Inherited stories of floods can be found across the world, and as far back as thousands of years ago. Of all the musical settings, Benjamin Britten’s community opera Noye’s Fludde is one of the best loved and most played abroad. Here, we unite children and adults, professional and amateur musicians, in a beloved dramatisation of the Bible’s story about Noah who saves people and animals from a great natural disaster.

The hugely popular medieval mystery plays performed for and by amateurs fascinated Benjamin Britten. In an article, he contemplated the special joy of creating music for children or amateurs – “it is not a bad thing for an artist to try to serve all sorts of different people” – and the opera Noye’s Fludde, Noah’s flood, from 1957 is a strong expression of that. It was written for a mix of amateurs, children of different ages and professional musicians.

The mystery plays usually contained biblical material. The events of Easter week were a common theme, but the text is quite different here. In Genesis, we encounter Noah, the most righteous man of his generation, who receives meticulous instructions from God for how to build a floating craft, a vessel, to save his family and all the animals from the global flood sent to punish mankind for their treatment of the Earth.

In the English city of Chester, during the Catholic feast of Corpus Christi, a total of 24 plays were performed on the same day by representatives of the city’s various trade or craft guilds. The actors performed on large carts that were pulled from street to street so that they could be enjoyed by everyone and one of the plays was Noye’s Fludde. Britten used the Chester text as the basis for the libretto after coming across it in a 19th century collection of mystery plays and supplemented it with liturgical songs such as Lord Jesus, Think On Me and various Anglican hymns.

Britten took pains to ensure that the opera should be performed in churches or large meeting halls, not in theatres or opera houses; it has even been performed in zoological gardens. A children’s choir represents the animals that march into and out of the Ark. The events are narrated by the voice of God. Only Noah and his wife are sung by professional singers; the rest of the roles are performed by children and adolescents. A small professional ensemble is at the head of the large orchestra which also includes unusual instruments such as bugles, mugs and handbells to illustrate the animals’ entry into the Ark, falling rain and a rainbow, signifying God’s promise to never flood the Earth again.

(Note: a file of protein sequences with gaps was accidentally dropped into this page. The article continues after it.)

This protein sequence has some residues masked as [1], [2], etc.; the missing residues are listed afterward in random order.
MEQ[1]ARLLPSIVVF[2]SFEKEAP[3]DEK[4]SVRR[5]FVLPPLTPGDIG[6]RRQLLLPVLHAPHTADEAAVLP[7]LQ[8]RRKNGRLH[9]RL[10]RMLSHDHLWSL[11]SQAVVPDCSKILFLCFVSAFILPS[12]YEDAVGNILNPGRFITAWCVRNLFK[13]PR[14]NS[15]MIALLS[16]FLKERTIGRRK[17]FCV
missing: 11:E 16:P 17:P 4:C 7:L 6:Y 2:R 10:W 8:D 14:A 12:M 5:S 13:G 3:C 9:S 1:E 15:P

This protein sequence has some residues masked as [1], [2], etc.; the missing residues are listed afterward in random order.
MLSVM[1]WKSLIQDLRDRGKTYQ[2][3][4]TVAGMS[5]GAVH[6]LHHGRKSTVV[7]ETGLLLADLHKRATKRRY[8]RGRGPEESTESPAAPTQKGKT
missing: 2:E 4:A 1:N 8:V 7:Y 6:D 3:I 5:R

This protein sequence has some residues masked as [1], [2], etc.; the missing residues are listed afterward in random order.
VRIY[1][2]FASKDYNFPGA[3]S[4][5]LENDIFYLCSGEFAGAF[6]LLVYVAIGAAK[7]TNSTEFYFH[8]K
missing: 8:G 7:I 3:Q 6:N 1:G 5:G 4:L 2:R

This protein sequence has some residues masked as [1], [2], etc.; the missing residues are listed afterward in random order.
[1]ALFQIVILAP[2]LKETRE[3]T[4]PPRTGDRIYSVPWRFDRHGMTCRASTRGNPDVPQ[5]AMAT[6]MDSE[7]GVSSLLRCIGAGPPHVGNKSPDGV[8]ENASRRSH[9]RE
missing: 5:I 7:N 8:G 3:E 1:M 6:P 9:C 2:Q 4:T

A ballet scene depicts how the raven reveals that land has been discovered by failing to return to the Ark; in contrast to the dove that does return, with an olive branch in its beak. The dove’s melody is then played backwards compared to when it flew out. A nice little detail, typical of Britten’s ingenuity.

Text: Gunnar Lanzky-Otto



The Adolf Fredrik Church’s Treble Choir is made up of children aged 9–12. The choir has a high level of ambition and performs single as well as multi-part works for treble chorus. The choir performs on its own, as well as together with a pianist or organist, various instrumental ensembles or orchestras. Their repertoire is aimed at the classic choral tradition but also includes jazz, folk songs, traditional music, etc. The choir is led by Isabel Josephson.

The Adolf Fredrik Church’s Youth Choir is made up of children aged 14–18. The choir performs classic and newly written a cappella music, as well as major works, together with soloists and large or small orchestras. The Chamber Choir has been collaborating with El Sistema Stockholm since 2013 and is one of the organisation’s collaborative ensembles together with the Swedish Radio Symphony Orchestra, the Radio Choir, the Royal College of Music, and many others. The choir is led by Christoffer Holgersson.